Understanding Your Horse: The Human's View of Control

By Dan Sumerel

When people are around horses, it is my opinion that the people should be in control of the horses. Not the other way around. Most people would agree with that statement, but I have found a lot of people to be a bit put off by it. They are put off because to them, it sounds just too controlling! Many people find the ‘controlling' idea to be unpleasant and even offensive, because of how they relate to taking control of a horse. They associate the act of taking control with getting physical or even violent, and using forceful equipment on a horse. They are uncomfortable with force or violence and therefore shy away (no pun intended) from ever really getting control of their horse. Their rationalization for not controlling the horse better is the all too common statement, 'I would never do that to my horse!' There are many times it would be valid to say that, but in this context it is both logical and incorrect: logical, because no one with any compassion should want to inflict pain upon a horse; incorrect because the assumption that you must inflict pain to gain control is based on a lack of information. The information lacking is that the best way to control a horse is NOT dependent upon force at all! Since we all too often see people using force to control a horse, caring people begin to consider that method to be the only last resort, once the bribes (carrots/grain/treats) or the 'C'mon sweetie pie, you know mommy wants her baby to get in the nice trailer' have failed. In other words, most people are unaware that there is another, better choice when it comes to getting control of their horse.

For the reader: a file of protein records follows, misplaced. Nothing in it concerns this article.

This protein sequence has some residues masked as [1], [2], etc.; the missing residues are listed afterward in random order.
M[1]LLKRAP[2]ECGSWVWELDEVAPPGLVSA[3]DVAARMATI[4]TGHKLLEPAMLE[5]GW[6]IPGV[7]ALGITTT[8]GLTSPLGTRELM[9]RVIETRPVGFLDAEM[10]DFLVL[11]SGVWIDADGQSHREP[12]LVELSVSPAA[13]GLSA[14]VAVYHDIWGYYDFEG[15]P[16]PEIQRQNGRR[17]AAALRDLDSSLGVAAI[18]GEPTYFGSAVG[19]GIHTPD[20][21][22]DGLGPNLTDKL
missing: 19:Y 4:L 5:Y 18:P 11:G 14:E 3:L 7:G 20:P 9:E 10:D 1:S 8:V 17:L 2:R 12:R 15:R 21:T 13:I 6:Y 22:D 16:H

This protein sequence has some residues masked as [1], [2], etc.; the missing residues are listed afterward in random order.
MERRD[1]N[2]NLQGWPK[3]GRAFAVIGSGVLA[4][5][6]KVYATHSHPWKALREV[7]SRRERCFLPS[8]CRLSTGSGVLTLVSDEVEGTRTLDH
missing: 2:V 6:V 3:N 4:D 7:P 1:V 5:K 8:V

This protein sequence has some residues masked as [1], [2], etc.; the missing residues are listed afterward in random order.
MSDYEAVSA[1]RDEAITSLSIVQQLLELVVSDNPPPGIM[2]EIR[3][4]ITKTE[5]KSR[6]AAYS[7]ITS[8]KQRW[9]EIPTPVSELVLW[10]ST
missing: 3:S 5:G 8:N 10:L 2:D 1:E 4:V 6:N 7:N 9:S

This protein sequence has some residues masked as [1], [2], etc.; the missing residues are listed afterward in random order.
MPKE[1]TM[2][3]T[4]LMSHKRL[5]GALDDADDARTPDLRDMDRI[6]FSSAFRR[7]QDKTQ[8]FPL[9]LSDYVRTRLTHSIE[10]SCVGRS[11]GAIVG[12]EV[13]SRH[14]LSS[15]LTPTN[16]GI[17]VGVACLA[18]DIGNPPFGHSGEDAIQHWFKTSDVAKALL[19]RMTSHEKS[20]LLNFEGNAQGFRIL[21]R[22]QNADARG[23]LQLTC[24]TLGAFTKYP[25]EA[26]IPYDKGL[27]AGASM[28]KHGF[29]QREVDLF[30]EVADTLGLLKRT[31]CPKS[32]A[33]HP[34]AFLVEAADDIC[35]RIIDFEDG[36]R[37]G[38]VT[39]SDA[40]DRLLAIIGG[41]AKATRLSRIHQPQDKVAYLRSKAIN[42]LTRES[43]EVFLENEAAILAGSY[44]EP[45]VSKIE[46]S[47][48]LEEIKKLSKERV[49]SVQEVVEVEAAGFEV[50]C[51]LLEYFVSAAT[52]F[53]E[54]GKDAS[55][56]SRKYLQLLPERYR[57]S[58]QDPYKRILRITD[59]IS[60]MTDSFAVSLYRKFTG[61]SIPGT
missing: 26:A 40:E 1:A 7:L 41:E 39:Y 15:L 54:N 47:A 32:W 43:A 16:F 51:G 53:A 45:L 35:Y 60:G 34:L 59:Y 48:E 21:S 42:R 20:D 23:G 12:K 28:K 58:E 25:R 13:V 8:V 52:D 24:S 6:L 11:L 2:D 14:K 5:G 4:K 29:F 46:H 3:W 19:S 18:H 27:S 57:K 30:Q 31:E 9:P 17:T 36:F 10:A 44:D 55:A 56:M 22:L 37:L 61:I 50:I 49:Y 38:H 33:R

I often tell people, 'There are facts about horses and there are opinions about horses. When you want opinions, ask the people; when you want the facts, ask the horses.' So if we want to know how to get control of a horse, let's ask a horse how he would do it! I often talk about ‘The Horse's View of Control' and how horses control other horses by getting animated and ‘herding' the other horse around - in other words, controlling its movement. The horse with the strongest character will end up controlling the movement of the more submissive horse, and in most cases with no physical contact. The dominant horse earns (by his actions) the respect of the more submissive horse, which in turn gives the dominant horse more control than he could have taken with mere force, in the first place! All horses know they need a leader. Most people just misunderstand how horses go about deciding who leads.